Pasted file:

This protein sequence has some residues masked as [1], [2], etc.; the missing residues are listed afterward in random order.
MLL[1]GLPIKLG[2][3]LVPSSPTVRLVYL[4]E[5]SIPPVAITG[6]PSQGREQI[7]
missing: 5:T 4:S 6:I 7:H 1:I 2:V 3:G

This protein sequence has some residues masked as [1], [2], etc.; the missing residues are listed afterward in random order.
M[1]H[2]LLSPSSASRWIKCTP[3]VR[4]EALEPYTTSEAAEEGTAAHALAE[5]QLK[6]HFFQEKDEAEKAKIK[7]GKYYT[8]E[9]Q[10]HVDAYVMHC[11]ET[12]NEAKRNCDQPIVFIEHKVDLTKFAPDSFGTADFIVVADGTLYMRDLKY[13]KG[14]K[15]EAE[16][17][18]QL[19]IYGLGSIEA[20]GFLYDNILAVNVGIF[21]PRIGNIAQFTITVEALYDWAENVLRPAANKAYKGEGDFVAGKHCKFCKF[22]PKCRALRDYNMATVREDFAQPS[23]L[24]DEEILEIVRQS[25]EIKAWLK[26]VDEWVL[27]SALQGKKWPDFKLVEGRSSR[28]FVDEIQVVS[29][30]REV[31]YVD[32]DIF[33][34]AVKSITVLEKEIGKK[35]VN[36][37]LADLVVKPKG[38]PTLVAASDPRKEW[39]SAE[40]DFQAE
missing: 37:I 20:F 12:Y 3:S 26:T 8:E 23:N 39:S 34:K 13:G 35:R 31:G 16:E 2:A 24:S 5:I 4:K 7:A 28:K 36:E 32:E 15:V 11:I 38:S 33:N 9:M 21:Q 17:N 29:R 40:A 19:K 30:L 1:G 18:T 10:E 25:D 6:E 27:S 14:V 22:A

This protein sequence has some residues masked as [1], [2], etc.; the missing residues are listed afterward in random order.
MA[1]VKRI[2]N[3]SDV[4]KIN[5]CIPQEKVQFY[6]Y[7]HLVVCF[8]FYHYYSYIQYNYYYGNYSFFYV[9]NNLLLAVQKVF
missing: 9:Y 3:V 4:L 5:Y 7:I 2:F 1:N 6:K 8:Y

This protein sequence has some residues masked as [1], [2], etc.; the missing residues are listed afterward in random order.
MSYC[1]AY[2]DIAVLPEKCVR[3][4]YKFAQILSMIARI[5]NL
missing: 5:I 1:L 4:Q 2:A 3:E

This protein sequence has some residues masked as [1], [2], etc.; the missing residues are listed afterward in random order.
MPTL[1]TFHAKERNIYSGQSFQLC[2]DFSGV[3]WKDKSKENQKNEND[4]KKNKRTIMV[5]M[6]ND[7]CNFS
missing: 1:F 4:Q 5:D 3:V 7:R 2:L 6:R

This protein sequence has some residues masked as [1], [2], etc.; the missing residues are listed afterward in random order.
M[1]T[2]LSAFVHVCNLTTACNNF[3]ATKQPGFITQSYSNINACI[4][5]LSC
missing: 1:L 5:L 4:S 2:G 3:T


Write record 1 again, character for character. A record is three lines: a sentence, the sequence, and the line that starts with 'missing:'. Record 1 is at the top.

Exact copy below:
This protein sequence has some residues masked as [1], [2], etc.; the missing residues are listed afterward in random order.
MLL[1]GLPIKLG[2][3]LVPSSPTVRLVYL[4]E[5]SIPPVAITG[6]PSQGREQI[7]
missing: 5:T 4:S 6:I 7:H 1:I 2:V 3:G